Designing a Robust and Resilient Marine Protected Area Network in Lesser Sunda Ecoregion


Lesser Sunda Ecoregion, Indonesia

The challenge

At the southern end of the Coral Triangle, the Lesser Sunda Ecoregion stretches from Bali to Timor-Leste, covering an area of more than 450,000 square kilometers. The coral reefs of the region are highly diverse and have high levels of endemism, and six species of endangered sea turtles nest on the beaches of many small islands. This area is a major migratory corridor for cetaceans between the Indian and Pacific Oceans, with 21 species of marine mammal including blue whales and sperm whales recorded. Other large marine species such as dugongs, manta rays and whale sharks are also common in this region.

A scientific design of a resilient network of marine protected areas in the Lesser Sunda Ecoregion, encmpassing 3 provinces and two countries.

A scientific design of a resilient network of marine protected areas in the Lesser Sunda Ecoregion, encompassing 3 provinces and two countries.

One of the exceptional features of this region is the steep and dramatic underwater landscape. Just a few kilometers from the coast, the seafloor drops from shallow coral reefs to canyons and seamounts at depths of up to 2000 m, creating “deep sea/near shore” habitats. The passage of the Indonesian Throughflow (ocean current) between the narrow channels of the islands generates exceptionally strong currents. Persistent seasonal cold-water upwellings are an important feature of this region and drive the high productivity that supports fisheries and cetacean populations. These could also be a key factor in conferring resilience to the growing threat of rising sea surface temperatures associated with climate change. If properly protected, the Lesser Sunda Ecoregion could become a refuge for marine life and productive fisheries amid global climate change.

Lesser Sunda Pygmy Blue Whale

Pygmy blue whale. © Australian Antarctic Division

Although the islands of the Lesser Sunda are sparsely populated (around 13 million people live on hundreds of islands over thousands of square kilometers, making it one of the least densely populated areas in Indonesia), resource management issues include destructive and overfishing and harvesting of cetaceans and turtles, coastal development and mining. These practices threaten both conservation values and sustainable resource use. Developing an MPA network is one strategy to reduce these threats and, by incorporating principles of resilience, to also address the threat of climate change.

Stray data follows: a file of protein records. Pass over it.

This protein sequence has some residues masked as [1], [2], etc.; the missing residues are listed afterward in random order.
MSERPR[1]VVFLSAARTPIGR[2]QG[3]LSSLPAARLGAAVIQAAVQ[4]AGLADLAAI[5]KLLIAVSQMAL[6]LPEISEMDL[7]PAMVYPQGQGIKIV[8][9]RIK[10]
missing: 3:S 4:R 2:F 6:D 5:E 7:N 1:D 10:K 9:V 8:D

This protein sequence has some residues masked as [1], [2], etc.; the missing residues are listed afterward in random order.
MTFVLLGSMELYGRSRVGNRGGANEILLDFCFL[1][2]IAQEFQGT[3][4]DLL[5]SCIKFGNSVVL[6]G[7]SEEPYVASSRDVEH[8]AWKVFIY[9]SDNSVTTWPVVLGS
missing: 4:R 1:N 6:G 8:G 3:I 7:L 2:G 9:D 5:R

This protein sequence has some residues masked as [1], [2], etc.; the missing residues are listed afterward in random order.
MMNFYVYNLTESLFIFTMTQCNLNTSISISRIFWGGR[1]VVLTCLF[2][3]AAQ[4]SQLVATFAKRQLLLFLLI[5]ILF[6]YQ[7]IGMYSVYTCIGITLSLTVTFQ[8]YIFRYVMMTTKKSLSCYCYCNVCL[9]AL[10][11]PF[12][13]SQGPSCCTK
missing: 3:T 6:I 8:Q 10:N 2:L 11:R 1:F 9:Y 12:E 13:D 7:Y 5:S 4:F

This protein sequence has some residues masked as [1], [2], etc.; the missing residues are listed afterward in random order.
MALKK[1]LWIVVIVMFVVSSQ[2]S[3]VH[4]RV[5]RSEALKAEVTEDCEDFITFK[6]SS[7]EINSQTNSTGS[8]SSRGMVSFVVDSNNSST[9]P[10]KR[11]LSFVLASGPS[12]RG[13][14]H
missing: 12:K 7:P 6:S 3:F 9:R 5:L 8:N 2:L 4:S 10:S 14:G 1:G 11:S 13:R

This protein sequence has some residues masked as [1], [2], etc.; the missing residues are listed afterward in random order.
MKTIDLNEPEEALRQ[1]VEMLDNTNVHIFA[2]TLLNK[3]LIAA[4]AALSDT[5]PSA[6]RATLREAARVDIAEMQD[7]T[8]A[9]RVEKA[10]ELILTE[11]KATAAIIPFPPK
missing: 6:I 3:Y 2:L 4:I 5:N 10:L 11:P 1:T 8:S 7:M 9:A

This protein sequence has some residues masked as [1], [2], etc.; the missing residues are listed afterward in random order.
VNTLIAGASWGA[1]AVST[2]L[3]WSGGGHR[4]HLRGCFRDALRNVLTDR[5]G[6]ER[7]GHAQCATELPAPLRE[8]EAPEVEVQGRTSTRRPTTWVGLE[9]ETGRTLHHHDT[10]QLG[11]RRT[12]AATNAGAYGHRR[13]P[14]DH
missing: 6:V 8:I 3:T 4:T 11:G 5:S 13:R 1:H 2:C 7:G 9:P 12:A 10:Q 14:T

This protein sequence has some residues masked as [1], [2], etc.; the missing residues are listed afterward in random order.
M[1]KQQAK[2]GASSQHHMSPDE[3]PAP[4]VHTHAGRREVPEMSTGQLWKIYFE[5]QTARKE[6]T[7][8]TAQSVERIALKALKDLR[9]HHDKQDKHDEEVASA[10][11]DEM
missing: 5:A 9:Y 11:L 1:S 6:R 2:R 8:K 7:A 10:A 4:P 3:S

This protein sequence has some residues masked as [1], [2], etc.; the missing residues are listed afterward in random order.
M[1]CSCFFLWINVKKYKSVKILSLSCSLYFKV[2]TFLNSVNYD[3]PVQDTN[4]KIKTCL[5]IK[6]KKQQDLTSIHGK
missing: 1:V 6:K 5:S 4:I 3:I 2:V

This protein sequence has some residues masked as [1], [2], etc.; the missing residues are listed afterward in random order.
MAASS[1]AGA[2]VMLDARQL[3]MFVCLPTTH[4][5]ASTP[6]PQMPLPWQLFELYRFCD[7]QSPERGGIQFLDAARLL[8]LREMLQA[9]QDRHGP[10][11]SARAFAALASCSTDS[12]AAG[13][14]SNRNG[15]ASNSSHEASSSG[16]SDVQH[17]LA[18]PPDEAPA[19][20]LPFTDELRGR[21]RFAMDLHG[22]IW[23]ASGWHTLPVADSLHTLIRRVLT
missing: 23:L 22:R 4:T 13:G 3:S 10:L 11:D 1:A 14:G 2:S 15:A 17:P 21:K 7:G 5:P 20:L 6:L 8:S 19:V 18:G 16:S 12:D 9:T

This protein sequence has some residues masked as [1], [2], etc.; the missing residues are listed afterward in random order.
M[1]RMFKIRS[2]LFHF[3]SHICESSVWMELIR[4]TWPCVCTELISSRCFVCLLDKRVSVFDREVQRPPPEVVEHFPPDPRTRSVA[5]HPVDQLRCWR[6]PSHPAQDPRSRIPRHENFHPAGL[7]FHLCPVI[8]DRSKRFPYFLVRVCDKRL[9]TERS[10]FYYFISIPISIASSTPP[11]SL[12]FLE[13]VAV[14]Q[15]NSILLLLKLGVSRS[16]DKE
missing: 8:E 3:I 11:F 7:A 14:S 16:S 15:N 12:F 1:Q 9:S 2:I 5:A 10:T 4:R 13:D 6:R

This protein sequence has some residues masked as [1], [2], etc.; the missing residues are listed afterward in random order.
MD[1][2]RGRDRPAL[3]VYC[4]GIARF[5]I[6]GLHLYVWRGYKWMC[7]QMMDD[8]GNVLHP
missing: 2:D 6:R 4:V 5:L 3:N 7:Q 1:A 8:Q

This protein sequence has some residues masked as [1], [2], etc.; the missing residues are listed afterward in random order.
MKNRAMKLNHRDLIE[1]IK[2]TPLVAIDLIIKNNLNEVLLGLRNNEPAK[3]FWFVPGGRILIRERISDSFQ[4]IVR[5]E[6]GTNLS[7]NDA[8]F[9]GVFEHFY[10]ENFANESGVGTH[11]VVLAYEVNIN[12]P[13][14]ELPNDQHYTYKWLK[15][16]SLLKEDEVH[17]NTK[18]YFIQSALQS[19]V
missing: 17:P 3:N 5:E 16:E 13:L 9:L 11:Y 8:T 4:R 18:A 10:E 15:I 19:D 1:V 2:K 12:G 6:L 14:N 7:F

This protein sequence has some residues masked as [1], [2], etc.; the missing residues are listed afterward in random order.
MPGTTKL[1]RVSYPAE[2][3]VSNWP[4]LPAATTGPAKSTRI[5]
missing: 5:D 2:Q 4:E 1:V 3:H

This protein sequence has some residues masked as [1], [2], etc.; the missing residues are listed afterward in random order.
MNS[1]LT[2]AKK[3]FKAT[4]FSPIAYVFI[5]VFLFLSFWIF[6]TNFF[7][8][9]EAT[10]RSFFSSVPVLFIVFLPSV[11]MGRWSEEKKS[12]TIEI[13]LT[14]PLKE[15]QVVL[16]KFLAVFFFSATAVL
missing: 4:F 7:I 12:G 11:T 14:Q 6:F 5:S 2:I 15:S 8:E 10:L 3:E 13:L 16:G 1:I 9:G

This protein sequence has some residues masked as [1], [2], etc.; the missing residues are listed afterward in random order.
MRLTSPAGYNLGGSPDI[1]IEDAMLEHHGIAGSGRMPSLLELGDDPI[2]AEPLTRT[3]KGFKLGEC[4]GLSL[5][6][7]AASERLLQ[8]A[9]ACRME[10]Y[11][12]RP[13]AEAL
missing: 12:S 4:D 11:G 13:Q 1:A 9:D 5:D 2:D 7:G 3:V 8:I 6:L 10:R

Actions taken

The Nature Conservancy-Indonesia Marine Program (TNC-IMP) has been working with the national, provincial and district governments, local communities, NGOs and universities since 2006 to design a resilient network of MPAs for the Lesser Sunda Ecoregion. The MPA network design was developed through a process that included both detailed scientific assessment and an extensive stakeholder consultation process. TNC-IMP facilitated workshops on Marine Protected Areas that were attended by more than 1,000 participants, and led technical MPA training initiatives for around 200 participants from national and local government agencies, local universities, marine research institutions, local communities, NGOs, as well as the fishing and tourism industries. The design process included:

  • Development of ecological and socioeconomic MPA network design criteria that include principles of resilience
  • Development of a GIS database that includes the best available information on key conservation features, threats and uses of the area
  • Application of state of the art conservation planning tools (Marxan)
  • Collection of input from government agencies, local stakeholders and scientific experts though a series of workshops and meetings
Lesser Sunda Tuna Boats

Tuna boats, Kupang. © Joanne Wilson/TNC